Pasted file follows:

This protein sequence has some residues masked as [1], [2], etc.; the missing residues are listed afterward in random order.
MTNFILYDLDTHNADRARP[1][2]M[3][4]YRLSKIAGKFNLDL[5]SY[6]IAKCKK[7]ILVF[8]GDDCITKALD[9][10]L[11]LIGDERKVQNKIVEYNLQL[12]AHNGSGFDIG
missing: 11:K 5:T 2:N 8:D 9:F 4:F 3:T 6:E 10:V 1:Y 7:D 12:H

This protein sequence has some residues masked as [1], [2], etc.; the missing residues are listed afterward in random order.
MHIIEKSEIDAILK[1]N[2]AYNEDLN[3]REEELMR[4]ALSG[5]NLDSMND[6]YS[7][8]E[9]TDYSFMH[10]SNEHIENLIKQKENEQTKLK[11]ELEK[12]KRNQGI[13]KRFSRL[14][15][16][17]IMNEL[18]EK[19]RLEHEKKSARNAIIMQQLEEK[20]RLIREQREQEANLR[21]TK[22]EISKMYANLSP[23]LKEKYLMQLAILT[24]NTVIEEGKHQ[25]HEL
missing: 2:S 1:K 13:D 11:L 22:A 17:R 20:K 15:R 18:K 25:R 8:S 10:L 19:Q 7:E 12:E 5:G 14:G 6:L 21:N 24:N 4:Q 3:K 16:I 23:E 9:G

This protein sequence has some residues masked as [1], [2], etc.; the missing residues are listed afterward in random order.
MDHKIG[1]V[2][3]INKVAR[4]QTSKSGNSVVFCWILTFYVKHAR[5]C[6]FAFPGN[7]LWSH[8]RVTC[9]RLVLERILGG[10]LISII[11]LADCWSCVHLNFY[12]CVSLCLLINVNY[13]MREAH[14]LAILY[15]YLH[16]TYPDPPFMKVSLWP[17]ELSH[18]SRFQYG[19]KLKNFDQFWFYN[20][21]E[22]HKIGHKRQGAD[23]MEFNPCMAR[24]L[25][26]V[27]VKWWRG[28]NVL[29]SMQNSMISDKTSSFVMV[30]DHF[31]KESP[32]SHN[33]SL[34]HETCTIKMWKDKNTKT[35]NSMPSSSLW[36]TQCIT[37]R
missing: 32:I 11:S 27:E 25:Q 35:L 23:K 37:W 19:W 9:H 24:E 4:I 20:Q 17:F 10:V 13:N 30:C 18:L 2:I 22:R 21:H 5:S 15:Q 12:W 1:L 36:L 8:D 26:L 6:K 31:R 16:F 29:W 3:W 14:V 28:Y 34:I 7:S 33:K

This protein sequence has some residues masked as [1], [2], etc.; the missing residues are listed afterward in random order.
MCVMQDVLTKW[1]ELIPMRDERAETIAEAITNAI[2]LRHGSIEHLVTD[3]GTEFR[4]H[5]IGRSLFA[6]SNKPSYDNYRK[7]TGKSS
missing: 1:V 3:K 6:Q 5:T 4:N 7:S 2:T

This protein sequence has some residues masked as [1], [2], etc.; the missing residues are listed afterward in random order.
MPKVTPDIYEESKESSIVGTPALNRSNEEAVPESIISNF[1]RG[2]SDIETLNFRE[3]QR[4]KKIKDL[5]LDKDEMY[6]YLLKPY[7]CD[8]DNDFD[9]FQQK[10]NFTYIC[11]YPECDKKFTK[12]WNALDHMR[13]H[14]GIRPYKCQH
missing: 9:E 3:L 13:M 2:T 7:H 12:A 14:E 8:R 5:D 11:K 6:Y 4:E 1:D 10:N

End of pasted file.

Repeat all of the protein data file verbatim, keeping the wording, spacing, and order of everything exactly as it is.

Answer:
This protein sequence has some residues masked as [1], [2], etc.; the missing residues are listed afterward in random order.
MTNFILYDLDTHNADRARP[1][2]M[3][4]YRLSKIAGKFNLDL[5]SY[6]IAKCKK[7]ILVF[8]GDDCITKALD[9][10]L[11]LIGDERKVQNKIVEYNLQL[12]AHNGSGFDIG
missing: 11:K 5:T 2:N 8:D 9:F 4:F 3:T 6:E 10:V 1:Y 7:D 12:H

This protein sequence has some residues masked as [1], [2], etc.; the missing residues are listed afterward in random order.
MHIIEKSEIDAILK[1]N[2]AYNEDLN[3]REEELMR[4]ALSG[5]NLDSMND[6]YS[7][8]E[9]TDYSFMH[10]SNEHIENLIKQKENEQTKLK[11]ELEK[12]KRNQGI[13]KRFSRL[14][15][16][17]IMNEL[18]EK[19]RLEHEKKSARNAIIMQQLEEK[20]RLIREQREQEANLR[21]TK[22]EISKMYANLSP[23]LKEKYLMQLAILT[24]NTVIEEGKHQ[25]HEL
missing: 2:S 1:K 13:D 11:L 22:A 17:R 20:K 15:R 18:K 25:R 8:S 10:L 19:Q 7:E 12:E 5:G 14:G 6:L 21:N 24:N 4:Q 3:K 16:I 23:E 9:G

This protein sequence has some residues masked as [1], [2], etc.; the missing residues are listed afterward in random order.
MDHKIG[1]V[2][3]INKVAR[4]QTSKSGNSVVFCWILTFYVKHAR[5]C[6]FAFPGN[7]LWSH[8]RVTC[9]RLVLERILGG[10]LISII[11]LADCWSCVHLNFY[12]CVSLCLLINVNY[13]MREAH[14]LAILY[15]YLH[16]TYPDPPFMKVSLWP[17]ELSH[18]SRFQYG[19]KLKNFDQFWFYN[20][21]E[22]HKIGHKRQGAD[23]MEFNPCMAR[24]L[25][26]V[27]VKWWRG[28]NVL[29]SMQNSMISDKTSSFVMV[30]DHF[31]KESP[32]SHN[33]SL[34]HETCTIKMWKDKNTKT[35]NSMPSSSLW[36]TQCIT[37]R
missing: 32:I 11:S 27:E 25:Q 35:L 23:K 37:W 19:W 9:H 24:E 4:I 20:Q 17:F 10:V 13:N 30:C 18:L 2:I 22:R 21:H 5:S 15:Q 12:W 1:L 36:L 8:D 26:L 6:K 31:R 16:F 29:W 3:W 14:V 28:Y 34:I 7:S 33:K

This protein sequence has some residues masked as [1], [2], etc.; the missing residues are listed afterward in random order.
MCVMQDVLTKW[1]ELIPMRDERAETIAEAITNAI[2]LRHGSIEHLVTD[3]GTEFR[4]H[5]IGRSLFA[6]SNKPSYDNYRK[7]TGKSS
missing: 1:V 3:K 6:Q 5:T 4:N 7:S 2:T

This protein sequence has some residues masked as [1], [2], etc.; the missing residues are listed afterward in random order.
MPKVTPDIYEESKESSIVGTPALNRSNEEAVPESIISNF[1]RG[2]SDIETLNFRE[3]QR[4]KKIKDL[5]LDKDEMY[6]YLLKPY[7]CD[8]DNDFD[9]FQQK[10]NFTYIC[11]YPECDKKFTK[12]WNALDHMR[13]H[14]GIRPYKCQH
missing: 9:E 3:L 13:M 2:T 7:H 12:A 14:E 8:R 5:D 11:K 6:Y 4:E 1:D 10:N